Hangouts needed to face the chop but Nexus is one of 4 Google projects that was axed way too soon
1. Inbox by Gmail was the email client we deserve
Inbox was, once upon a time, Google's vision of the future of email—featuring powerful automation and AI smarts wrapped up in a beautiful UI—but perhaps due to poor adoption rates, the company axed the project after only four short years. This left Inbox users to choose either crawling back to the much inferior Gmail or moving over to a third-party client.
Fortunately, some ex-Google engineers took it upon themselves to create Shortwave to fill Inbox's sizeable shoes, because while some Inbox features were actually rolled into Gmail, it's really just not the same.
2. Project Ara was to be the Framework of phones
As a society, we have accepted that smartphones are too small to be modular, but is that notion even accurate? Is it really impossible to make a modular smartphone? Originally started by Motorola, Project Ara aimed to answer this question and challenge our idea of what a smartphone is by creating a modular smartphone with interchangeable and upgradeable components—everything from cameras to SoCs, displays, batteries, and speakers were to be modular—but unfortunately the project failed. This was likely due to a lethal mixture of complexity, budget and profit issues, and lack of industry support and technology to back it up.
The demise of Project Ara is a real shame to those of us who would have loved to see a more sustainable future for smartphones, where devices could stick around for a few years, or be progressively upgraded as needed. At least manufacturers like Fairphone are giving similar ideas a fair shake—even if devices like the Fairphone 4 aren't as grand as the hot-swappable modules of Project Ara.
3. Google Nexus phones were better Pixels
If you've been an Android fan for long enough, you'll remember the Google Nexus era fondly. Sure, Google still makes its Pixel phones—which are still great devices—but there was something special about the Nexus partnerships Google had with the likes of Samsung, HTC, LG, and Motorola, where each manufacturer brought its own special touch to the devices it manufactured under the Nexus brand.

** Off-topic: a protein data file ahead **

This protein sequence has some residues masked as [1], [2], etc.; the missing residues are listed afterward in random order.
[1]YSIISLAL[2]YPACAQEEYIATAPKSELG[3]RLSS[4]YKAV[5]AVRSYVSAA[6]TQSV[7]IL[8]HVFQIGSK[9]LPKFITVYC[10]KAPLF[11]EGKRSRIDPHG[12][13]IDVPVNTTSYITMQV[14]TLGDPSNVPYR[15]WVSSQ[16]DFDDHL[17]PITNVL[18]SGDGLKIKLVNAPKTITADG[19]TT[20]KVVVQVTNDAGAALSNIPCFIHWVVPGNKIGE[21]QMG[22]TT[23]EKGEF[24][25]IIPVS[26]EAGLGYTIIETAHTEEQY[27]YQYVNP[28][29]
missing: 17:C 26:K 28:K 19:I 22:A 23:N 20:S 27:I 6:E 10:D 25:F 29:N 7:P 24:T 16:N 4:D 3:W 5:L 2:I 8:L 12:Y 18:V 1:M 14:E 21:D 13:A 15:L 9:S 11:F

Unique designs in combination with Google's excellent software and top-tier hardware often led to some of the best Android phones of their time that also—much like earlier Pixel devices—significantly undercut the competition in terms of price-to-performance.
As mentioned before, the Google Pixel 6 is a solid handset, and it's available on Amazon.
4. Google Glass released in a world not ready for AR
With its tiny OLED screen positioned less than an inch from your face, Google Glass was an expensive, awkward-looking masterclass on how to ruin a great concept with poor design. If you're someone who has had the thought that a HUD is something that shouldn't be exclusive to videogames, then Google Glass was created with you in mind—except that you probably couldn't afford it, since it launched at US$1,500 and required a smartphone to be remotely functional.
Needless to say, Glass was not a commercial success, so it is understandable that Google pulled the plug on the project for the mass market—an improved version of Google Glass still lives on in the form of Google Glass Enterprise Edition 2.